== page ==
Here’s how $3.2 million will be spent on 'outdoor sheltering' in Kelowna | iNFOnews | Thompson-Okanagan's News Source

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Here’s how $3.2 million will be spent on 'outdoor sheltering' in Kelowna

Tents no longer line Leon Avenue sidewalks in downtown Kelowna.
September 20, 2021 - 7:00 AM

The visible homeless issue in Kelowna is a far cry this fall from what it was two years ago when dozens of people camped out downtown on Leon Avenue near the Gospel Mission shelter.

Since then, more than 200 new supportive and other types of housing units have opened up to provide roofs over many of their heads.

Plus, the city has set up a series of outdoor camping spaces where people can put up their tents in the evenings but are required to take them back down in the morning.

READ MORE: What a difference a year makes for the homeless in Kelowna

All that costs money. In January 2020, iNFOnews.ca estimated it was costing city taxpayers at least $1 million per year.

Last month, the city announced that it got a $3.2 million grant from the Strengthening Communities’ Services Program, funded by senior governments.

About one quarter of the money, $856,000, will go to outreach services that work with this vulnerable population, specifically, Ki-Low-Na Friendship Society, Canadian Mental Health Association, Metro Community and PEOPLE Employment Services.

Another $700,000 goes to reimburses the city for 18 months to operate its current overnight sheltering site near Richter Street and the Okanagan Rail Trail. That includes costs such as security, portable toilets, daily cleaning services and fencing. Another $50,000 went towards the $90,000 cost of designing and building that site. The city contributed $40,000.

READ MORE: Kelowna taxpayers spent roughly $1 million dealing with homelessness last year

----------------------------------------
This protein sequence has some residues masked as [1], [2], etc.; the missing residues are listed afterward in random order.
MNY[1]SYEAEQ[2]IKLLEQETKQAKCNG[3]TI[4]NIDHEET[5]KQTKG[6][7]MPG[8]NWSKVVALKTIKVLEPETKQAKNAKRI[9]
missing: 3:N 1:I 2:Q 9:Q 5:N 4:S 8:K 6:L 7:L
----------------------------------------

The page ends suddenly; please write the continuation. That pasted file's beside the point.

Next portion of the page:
“The site was designed and developed so that, when its temporary use as an overnight sheltering location expires, it will serve as an improvement for the Rail Trail and neighbouring community,” states an email from the city.

It costs about $28,000 to $35,000 a month to operate the campsite. That includes things like security, daily clean-up, portable toilets and temporary fencing. Bylaw officer and RCMP costs are in addition to that.

Another $423,000 is going towards building and operating storage facilities for personal belongings.

“There will be a belonging storage program operated at the designated overnight sheltering site and there will be approximately three dispersed locations where belonging storage programs will be offered by partner agencies,” the emailed statement said. “Planning for the program is currently underway.”

A news release from the city earlier this week outlined how important it is for people to have a secure place to store their belongings so they don’t have to drag everything with them, often in shopping carts, during the day.

READ MORE: Kelowna 5th most expensive city in Canada to rent an apartment

“It also allows access to places people couldn’t go otherwise, like restaurants, stores and other businesses that won’t let you inside with a cart or a bag,” the release states.

It also tells the story of a woman who went for a job interview but had to drag her cart full of belongings with her, which quickly ended the interview.

“It’s a way that people can leave their baggage behind, literally,” the news release says. “People judge you when you’re pushing a cart full of stuff. They make a lot of assumptions about you. A safe place to store your stuff lets you move more freely, but it also lets you escape that judgement for a little while.”

The grant will pay $250,000 to fund an anti-stigma campaign this fall that will run through next year.

Another $294,000 goes to the city to reimburse it for the Queensway washroom that was set up last year.

The rest of the grant money will be spent on proposed daytime sheltering solutions ($250,000), COVID-19 hygiene services ($186,000), reimbursing police and bylaw officer wages ($108,000) and a temporary outdoor sheltering coordinator ($88,000).

To put it into perspective, the city could have rented apartments with the grant money instead. The most recent data on median rents in Kelowna shows the rent for a one-bedroom apartment is $1,600 per month. That $3.2 million would have provided 167 people with an apartment for a year.


To contact a reporter for this story, email Rob Munro or call 250-808-0143 or email the editor. You can also submit photos, videos or news tips to the newsroom and be entered to win a monthly prize draw.

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